Kei looks over his shoulder; he can still hear the two bickering, somewhere. He finds them at the volleyball net in the back corner of the yard with a group of other coaches– they seem to be fussing about who got to be team captain. 

“They’re always like that.” 

The rest of the evening is spent like that, chatting with Yamaguchi and the girl, who’s name is Yachi. They’re both pleasant and sweet and bubbly. The more Kei hears Yamaguchi talk about his studies (pediatrics) and his hobbies (gardening, cooking, and volleyball), the more he wants to impress this man so they’ll be able to talk after the party is over. 

Sometime after the food has been demolished, he gets it in his head that he’ll impress Tadashi by winning the carving contest. It’s a terrible idea. He hasn’t carved a pumpkin since he was maybe…. ten. 

And pumpkins are a lot harder to cut into, and a lot more slippery than he remembers. His hand slips as he’s trying to cut out an eye and at first, he thinks he’s not done anything terrible. 

He just feels the knife graze over the flat of his palm. It doesn’t hurt. It just feels like he’s run a wire over his skin. He looks briefly, and at first, doesn’t see blood. 

“Um, are you alright?” Yamaguchi asks from across the table, biting his lip in worry. “I saw what just happened.” 

“It’s okay,” Kei reassures. “It just grazed. This is a bit harder than it looks, isn’t it?” he asks, trying to keep the conversation light. 

Worry twists Yamaguchi’s lips into a thin line, teeth coming out to press into the flesh of his lower lip. “Um. I… I don’t think it grazed.” 

“Nah, it’s fine,” Kei says again. He feels something wet on his palm and he brushes his fingers against it without looking, thinking it’s pumpkin goo. It’s warm and distinctly not slimy. 

He looks down to find his hands covered with blood. He prods at his hand, and that’s when it starts to hurt. 

“Yeah, that’s not fine,” Yamaguchi says firmly. He pushes back from his chair and strides around the table, shooing away Yachi as she leans forward with paper towels and a pale face.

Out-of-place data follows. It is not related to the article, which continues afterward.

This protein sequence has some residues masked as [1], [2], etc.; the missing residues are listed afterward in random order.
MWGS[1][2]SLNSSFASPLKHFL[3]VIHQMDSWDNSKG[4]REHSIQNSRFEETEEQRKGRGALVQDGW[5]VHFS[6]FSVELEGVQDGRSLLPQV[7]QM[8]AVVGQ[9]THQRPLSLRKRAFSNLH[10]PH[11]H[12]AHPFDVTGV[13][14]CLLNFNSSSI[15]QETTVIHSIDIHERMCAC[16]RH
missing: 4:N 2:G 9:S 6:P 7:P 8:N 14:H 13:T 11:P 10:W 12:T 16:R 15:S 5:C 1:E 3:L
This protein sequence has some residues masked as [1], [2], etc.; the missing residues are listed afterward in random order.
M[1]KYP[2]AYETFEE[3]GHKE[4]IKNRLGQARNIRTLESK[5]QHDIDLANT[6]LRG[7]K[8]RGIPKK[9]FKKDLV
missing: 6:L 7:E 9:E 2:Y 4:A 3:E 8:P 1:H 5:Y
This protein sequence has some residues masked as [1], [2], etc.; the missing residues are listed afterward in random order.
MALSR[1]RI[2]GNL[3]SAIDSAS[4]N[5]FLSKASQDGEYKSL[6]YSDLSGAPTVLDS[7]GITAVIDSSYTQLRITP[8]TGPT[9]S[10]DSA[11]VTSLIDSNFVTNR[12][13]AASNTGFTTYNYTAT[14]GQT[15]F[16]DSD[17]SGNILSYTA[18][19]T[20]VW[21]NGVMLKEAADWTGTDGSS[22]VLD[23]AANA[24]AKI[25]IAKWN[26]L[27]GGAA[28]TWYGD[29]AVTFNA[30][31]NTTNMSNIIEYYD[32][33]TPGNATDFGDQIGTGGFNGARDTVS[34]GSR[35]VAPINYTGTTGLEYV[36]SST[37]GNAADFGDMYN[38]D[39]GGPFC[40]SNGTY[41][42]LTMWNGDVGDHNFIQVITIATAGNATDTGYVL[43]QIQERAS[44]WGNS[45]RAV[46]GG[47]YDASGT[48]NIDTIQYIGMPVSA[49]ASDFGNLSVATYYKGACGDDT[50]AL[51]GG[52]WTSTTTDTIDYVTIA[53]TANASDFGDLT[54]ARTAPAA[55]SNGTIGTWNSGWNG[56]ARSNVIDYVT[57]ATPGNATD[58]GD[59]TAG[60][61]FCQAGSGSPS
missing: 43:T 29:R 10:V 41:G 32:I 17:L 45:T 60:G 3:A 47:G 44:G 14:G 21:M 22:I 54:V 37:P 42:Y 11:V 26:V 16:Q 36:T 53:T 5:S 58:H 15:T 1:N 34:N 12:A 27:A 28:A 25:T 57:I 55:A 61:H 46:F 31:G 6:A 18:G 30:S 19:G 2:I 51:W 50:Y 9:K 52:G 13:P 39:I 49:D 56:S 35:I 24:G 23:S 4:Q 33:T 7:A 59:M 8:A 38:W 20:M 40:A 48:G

“Um. It’s just a cut,” Kei says stupidly, something churning in the pit of his stomach. 

Yamaguchi kneels beside Kei’s chair and takes the paper towels from Yachi. He grabs Kei’s wrist with firm hands– they’re warm and calloused. He presses the towels to Kei’s hand, blotting the blood away. Kei looks at the cut with a sick sort of intrigue as Yamaguchi carefully nudges the skin apart to asses it. 

“Too dark,” Yamaguchi murmurs. “Up. Inside.” 

He tugs Kei up without a word and Kei follows behind him, feeling like an idiot. Once inside, Kei takes the lead, guiding them to a bathroom. 

His hand hurts quite a bit now. Yamaguchi removes the paper towels– which are already soaked with blood– and blanches. Kei looks away. He feels like the white, ropy looking thing he can see is probably not supposed to be seen. 

“You need to go to the ER,” Yamaguchi says. “I’ll take you.” 

“Ah. Okay.” 

“Keep your hand up at chest level– I’m going to go tell Aki, okay, Tsukki?” 

Kei blinks, and Yamaguchi is gone. “Tsukki?” he mutters to himself, “What the hell?” 

The rest passes in a very embarrassing blur of local anesthesia and stitches and telling Yamaguchi very intimate details about his life so Yamaguchi can fill the paperwork out for him. They sit in the triage room and Kei rubs his face. 

“Shit,” he mumbles to himself. “Well this sucks.” 

“I’d say,” Yamaguchi says lightly. “Tsukki, how long has it been since you carved a pumpkin?” 

“Who is this Tsukki you speak of,” Kei grumbles, ears heating. 

“You. Tsukishima. Aki has a nickname alread– Tsukki’s yours,” Yamaguchi says dismisively. “It’s a side-effect of working with kids. Anyway. How long?” 

“…probably ten years,” Kei mutters. 

“I thought so, from how you were holding the knife,” Yamaguchi admits. 

“I wanted to impress you,” Kei says darkly. “So you’d want to talk to me after the party.” 

Yamaguchi laughs. “You didn’t have to wind up in the ER for that,” he says, “I work with your brother three days a week! Just show up there!” 

“You don’t get it,” Kei snaps. He feels his face flush in earnest now. “I don’t… if I did that, I wouldn’t… You wouldn’t want to talk to me. Normally.” 

“But we talked normally this evening,” Yamaguchi says softly. 

“People don’t think what I have to say is important,” Kei mutters. 

Yamaguchi tips his head to the side, “Really? I thought you were very well-spoken.” He laughs, “I’ve never heard someone talk down to Kageyama like that before; normally they’re too scared to call him out.”